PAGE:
The latest figures published today reveal that organic foods are no longer considered the "preserve of the affluent foody," and are currently consumed by two thirds of British adults.
The market is expected to reach almost £1.2 billion in 2005, an increase of 94 per cent since 2000 at current prices. Growth is driven by strong performances from organic fruit and vegetables, as well as organic dairy and meat products.
Although organic products currently account for only 1 per cent of the nation's total food and drink sales, the market researcher said these products have "joined the mainstream." Increased consumer interest in healthy eating, locally sourced produce, concern for the environment and food safety have all contributed to the surge in sales.
Organic fruit and vegetables remain the largest sector of the market, with sales valued at £442 million this year, and over half of consumers opting for these products.
Organic meat is the next most popular product, consumed by around one in four adults over the past year, with the meat and poultry sector growing by almost 150 per cent in the past five years.
"At the start of the millennium, British shoppers were purchasing organic meat because it was a premium option. But more recently, growth has come primarily from consumers interested in the other qualities they believe organic meat has to offer, such as greater confidence in its food safety and a growing awareness of animal welfare issues," comments Mintel's Julie Sloan.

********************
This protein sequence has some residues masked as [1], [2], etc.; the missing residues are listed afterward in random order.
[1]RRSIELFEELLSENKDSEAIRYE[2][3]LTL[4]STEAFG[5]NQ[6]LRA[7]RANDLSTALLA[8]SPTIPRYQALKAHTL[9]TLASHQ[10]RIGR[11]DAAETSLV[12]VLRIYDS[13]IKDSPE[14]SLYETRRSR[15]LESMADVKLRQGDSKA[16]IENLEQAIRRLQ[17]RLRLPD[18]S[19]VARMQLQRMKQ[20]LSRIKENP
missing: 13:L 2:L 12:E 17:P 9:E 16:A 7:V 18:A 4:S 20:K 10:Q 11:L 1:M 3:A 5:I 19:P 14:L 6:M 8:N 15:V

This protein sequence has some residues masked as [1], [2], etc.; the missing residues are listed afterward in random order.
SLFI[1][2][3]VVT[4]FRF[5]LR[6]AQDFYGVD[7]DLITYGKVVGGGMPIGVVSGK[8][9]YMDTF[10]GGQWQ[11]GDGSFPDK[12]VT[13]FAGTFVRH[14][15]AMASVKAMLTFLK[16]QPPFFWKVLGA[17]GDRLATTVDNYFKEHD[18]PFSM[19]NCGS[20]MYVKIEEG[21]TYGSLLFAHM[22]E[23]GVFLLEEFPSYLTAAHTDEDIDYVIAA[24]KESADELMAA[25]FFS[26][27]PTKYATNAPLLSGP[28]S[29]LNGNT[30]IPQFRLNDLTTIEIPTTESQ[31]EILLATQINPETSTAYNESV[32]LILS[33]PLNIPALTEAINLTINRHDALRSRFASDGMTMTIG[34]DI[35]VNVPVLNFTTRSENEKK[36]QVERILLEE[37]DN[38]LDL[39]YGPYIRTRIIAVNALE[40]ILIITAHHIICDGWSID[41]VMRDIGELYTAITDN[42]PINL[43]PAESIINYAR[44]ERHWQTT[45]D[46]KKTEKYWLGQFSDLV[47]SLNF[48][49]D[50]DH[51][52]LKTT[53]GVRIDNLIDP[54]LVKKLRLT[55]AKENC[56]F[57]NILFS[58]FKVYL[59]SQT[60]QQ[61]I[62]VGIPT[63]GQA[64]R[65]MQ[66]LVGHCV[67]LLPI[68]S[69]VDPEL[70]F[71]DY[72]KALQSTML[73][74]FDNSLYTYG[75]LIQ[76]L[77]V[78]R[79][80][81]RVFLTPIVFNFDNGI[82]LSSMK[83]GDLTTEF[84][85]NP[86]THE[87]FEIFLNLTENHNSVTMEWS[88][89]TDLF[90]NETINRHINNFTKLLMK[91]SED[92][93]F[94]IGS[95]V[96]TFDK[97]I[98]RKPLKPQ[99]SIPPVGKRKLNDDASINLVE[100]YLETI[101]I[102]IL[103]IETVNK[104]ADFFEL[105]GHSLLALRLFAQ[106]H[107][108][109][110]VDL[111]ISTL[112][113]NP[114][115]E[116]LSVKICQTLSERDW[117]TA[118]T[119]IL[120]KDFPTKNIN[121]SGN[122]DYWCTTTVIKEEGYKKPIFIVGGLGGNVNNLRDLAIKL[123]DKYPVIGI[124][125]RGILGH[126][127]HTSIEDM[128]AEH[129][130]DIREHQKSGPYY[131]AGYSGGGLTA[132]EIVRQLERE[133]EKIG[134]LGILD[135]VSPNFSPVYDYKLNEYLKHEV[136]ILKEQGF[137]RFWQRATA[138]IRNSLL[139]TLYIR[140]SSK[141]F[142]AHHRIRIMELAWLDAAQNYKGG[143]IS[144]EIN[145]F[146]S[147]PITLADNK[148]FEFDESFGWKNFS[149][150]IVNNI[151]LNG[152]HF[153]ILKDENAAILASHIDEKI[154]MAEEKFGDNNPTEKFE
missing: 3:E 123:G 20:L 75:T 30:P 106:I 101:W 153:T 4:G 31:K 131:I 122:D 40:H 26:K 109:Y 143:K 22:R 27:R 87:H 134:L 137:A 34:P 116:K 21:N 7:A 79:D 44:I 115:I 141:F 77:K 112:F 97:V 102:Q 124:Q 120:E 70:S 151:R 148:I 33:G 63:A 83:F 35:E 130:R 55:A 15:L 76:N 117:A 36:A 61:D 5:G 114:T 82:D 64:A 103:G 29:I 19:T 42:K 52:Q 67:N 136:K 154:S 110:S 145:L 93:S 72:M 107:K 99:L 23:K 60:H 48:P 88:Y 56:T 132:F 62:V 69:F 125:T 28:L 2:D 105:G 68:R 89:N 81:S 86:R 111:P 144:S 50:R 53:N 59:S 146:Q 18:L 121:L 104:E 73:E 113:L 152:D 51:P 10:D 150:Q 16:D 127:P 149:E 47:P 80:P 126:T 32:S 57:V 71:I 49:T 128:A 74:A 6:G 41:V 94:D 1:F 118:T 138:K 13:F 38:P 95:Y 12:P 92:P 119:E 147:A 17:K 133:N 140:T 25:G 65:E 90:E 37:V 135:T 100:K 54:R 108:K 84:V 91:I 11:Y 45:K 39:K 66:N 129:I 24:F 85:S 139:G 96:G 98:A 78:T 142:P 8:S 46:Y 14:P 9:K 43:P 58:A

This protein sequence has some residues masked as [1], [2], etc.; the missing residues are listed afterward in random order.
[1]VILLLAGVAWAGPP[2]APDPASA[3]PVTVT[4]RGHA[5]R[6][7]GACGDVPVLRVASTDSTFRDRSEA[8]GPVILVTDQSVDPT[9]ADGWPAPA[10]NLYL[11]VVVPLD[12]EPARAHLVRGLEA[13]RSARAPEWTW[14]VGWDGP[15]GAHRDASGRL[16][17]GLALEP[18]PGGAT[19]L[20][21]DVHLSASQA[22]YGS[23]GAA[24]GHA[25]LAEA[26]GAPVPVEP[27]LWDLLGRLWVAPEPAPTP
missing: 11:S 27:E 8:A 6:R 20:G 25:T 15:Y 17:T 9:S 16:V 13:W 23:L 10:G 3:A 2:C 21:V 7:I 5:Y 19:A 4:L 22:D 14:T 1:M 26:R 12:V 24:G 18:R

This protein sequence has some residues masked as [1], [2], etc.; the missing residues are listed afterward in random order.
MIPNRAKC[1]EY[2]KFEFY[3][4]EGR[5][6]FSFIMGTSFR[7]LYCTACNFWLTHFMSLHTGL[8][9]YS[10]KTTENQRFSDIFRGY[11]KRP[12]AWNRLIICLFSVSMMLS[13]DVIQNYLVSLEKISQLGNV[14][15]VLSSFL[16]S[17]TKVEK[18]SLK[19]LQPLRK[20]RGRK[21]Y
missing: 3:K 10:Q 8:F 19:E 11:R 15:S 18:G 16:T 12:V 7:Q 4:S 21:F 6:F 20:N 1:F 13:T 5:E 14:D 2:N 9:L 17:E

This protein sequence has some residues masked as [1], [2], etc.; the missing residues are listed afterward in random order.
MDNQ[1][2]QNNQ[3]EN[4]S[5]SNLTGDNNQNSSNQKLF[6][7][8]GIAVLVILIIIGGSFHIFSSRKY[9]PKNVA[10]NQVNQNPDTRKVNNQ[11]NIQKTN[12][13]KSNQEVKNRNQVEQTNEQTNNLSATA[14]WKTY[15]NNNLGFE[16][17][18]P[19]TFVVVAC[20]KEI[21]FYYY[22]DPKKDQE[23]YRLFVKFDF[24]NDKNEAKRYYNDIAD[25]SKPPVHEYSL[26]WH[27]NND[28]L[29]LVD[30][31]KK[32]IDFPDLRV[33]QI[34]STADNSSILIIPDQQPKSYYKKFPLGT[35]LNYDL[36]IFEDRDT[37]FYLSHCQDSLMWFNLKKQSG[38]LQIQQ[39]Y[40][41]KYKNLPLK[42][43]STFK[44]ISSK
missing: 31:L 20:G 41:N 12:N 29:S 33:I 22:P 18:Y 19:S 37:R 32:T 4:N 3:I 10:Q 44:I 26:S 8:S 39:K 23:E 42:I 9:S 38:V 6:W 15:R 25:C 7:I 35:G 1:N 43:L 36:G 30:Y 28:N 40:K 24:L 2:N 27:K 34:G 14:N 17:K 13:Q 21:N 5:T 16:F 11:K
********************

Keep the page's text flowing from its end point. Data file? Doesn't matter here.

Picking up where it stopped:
Dairy products have also enjoyed good growth, headed by strong demand for organic milk and the "successful positioning" of yoghurts to compete against conventional premium lines on a healthy eating platform.
Indeed, local supplies are often insufficient to keep up with the increasing demand for some organic goods, resulting on a growing dependence on imported goods, said Mintel. For example, organic milk is currently imported from Austria, Denmark and France, while demand for organic pork and beef is straining capacity levels among UK farmers.
Trade associations, such as the nation's organic body Soil Association continue to encourage more farms to convert to organic, while Mintel suggests that "focus needsto be placed on making consumers more aware of seasonal produce in theUK."
Indeed, according to Sloan, consumers are "more educated and aware than ever before. But they are constantly being bombarded by a host of different messages, all claiming health benefits or contributing to a healthy lifestyle, for example, low fat, carb, GI or free from, functional, fortified or natural. A clear and consistent message is needed in order to survive any diet fads or trends and is paramount to long term growth, but marketers will need to re-assess whether 'natural' isn't a more attractive positioning than 'organic'."
Over the next five years, Mintel forecasts that the UK's organic food and drinks market will increase by 72 per cent to reach a value of £2 billion.
However, according to the Soil Association, this figure "underestimates the growth" of the organics market.
"This is because, in our perception, there is tremendous, underlying interest in sustainable production and locally-sourced food, which are rightly seen as offering potential solutions to current debates about protecting the environment, food security, animal welfare and other issues. Organic food gives millions of consumers the chance to exercise their independent buying power and make a real difference," said director Patrick Holden.
"The organic and local food market is a big idea whose time has come," he added.